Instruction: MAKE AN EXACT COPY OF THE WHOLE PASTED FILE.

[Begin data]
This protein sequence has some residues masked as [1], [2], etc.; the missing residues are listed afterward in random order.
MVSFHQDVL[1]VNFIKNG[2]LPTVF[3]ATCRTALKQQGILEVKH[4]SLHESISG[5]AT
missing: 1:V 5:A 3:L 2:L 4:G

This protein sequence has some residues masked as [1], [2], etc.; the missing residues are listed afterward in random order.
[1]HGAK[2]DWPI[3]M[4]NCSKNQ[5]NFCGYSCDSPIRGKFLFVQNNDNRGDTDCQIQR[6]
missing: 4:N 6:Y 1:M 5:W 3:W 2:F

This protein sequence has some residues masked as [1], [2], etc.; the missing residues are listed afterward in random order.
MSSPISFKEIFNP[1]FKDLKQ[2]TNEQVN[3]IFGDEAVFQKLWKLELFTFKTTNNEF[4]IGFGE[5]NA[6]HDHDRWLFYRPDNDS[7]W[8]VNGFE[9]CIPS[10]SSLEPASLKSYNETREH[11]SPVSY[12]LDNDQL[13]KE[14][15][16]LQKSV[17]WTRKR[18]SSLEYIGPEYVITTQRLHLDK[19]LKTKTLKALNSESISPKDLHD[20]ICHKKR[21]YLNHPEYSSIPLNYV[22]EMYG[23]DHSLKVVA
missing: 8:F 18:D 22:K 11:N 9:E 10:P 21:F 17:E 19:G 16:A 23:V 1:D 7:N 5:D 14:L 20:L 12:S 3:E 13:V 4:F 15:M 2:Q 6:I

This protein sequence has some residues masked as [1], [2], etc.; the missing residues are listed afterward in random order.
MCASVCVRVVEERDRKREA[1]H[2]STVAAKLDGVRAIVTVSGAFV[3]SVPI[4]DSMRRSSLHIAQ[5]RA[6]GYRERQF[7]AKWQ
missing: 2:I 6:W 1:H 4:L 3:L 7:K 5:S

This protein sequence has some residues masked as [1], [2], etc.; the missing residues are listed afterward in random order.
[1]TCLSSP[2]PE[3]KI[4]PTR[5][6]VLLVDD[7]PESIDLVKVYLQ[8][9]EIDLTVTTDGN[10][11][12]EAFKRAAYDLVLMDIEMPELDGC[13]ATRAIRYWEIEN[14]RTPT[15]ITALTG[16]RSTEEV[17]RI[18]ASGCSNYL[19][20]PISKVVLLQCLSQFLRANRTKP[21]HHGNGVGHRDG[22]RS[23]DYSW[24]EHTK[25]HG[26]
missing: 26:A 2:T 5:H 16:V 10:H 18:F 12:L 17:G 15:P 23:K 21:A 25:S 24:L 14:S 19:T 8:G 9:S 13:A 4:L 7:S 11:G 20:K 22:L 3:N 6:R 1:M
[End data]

This protein sequence has some residues masked as [1], [2], etc.; the missing residues are listed afterward in random order.
MVSFHQDVL[1]VNFIKNG[2]LPTVF[3]ATCRTALKQQGILEVKH[4]SLHESISG[5]AT
missing: 1:V 5:A 3:L 2:L 4:G

This protein sequence has some residues masked as [1], [2], etc.; the missing residues are listed afterward in random order.
[1]HGAK[2]DWPI[3]M[4]NCSKNQ[5]NFCGYSCDSPIRGKFLFVQNNDNRGDTDCQIQR[6]
missing: 4:N 6:Y 1:M 5:W 3:W 2:F

This protein sequence has some residues masked as [1], [2], etc.; the missing residues are listed afterward in random order.
MSSPISFKEIFNP[1]FKDLKQ[2]TNEQVN[3]IFGDEAVFQKLWKLELFTFKTTNNEF[4]IGFGE[5]NA[6]HDHDRWLFYRPDNDS[7]W[8]VNGFE[9]CIPS[10]SSLEPASLKSYNETREH[11]SPVSY[12]LDNDQL[13]KE[14][15][16]LQKSV[17]WTRKR[18]SSLEYIGPEYVITTQRLHLDK[19]LKTKTLKALNSESISPKDLHD[20]ICHKKR[21]YLNHPEYSSIPLNYV[22]EMYG[23]DHSLKVVA
missing: 8:F 18:D 22:K 11:N 9:E 10:P 21:F 17:E 19:G 16:A 23:V 1:D 7:N 5:D 14:L 20:L 12:S 3:E 13:V 4:F 15:M 2:Q 6:I

This protein sequence has some residues masked as [1], [2], etc.; the missing residues are listed afterward in random order.
MCASVCVRVVEERDRKREA[1]H[2]STVAAKLDGVRAIVTVSGAFV[3]SVPI[4]DSMRRSSLHIAQ[5]RA[6]GYRERQF[7]AKWQ
missing: 2:I 6:W 1:H 4:L 3:L 7:K 5:S

This protein sequence has some residues masked as [1], [2], etc.; the missing residues are listed afterward in random order.
[1]TCLSSP[2]PE[3]KI[4]PTR[5][6]VLLVDD[7]PESIDLVKVYLQ[8][9]EIDLTVTTDGN[10][11][12]EAFKRAAYDLVLMDIEMPELDGC[13]ATRAIRYWEIEN[14]RTPT[15]ITALTG[16]RSTEEV[17]RI[18]ASGCSNYL[19][20]PISKVVLLQCLSQFLRANRTKP[21]HHGNGVGHRDG[22]RS[23]DYSW[24]EHTK[25]HG[26]
missing: 26:A 2:T 5:H 16:V 10:H 18:F 12:L 17:G 15:P 23:K 21:A 25:S 24:L 14:S 19:T 8:G 9:S 13:A 4:L 7:S 11:G 20:K 22:L 3:N 6:R 1:M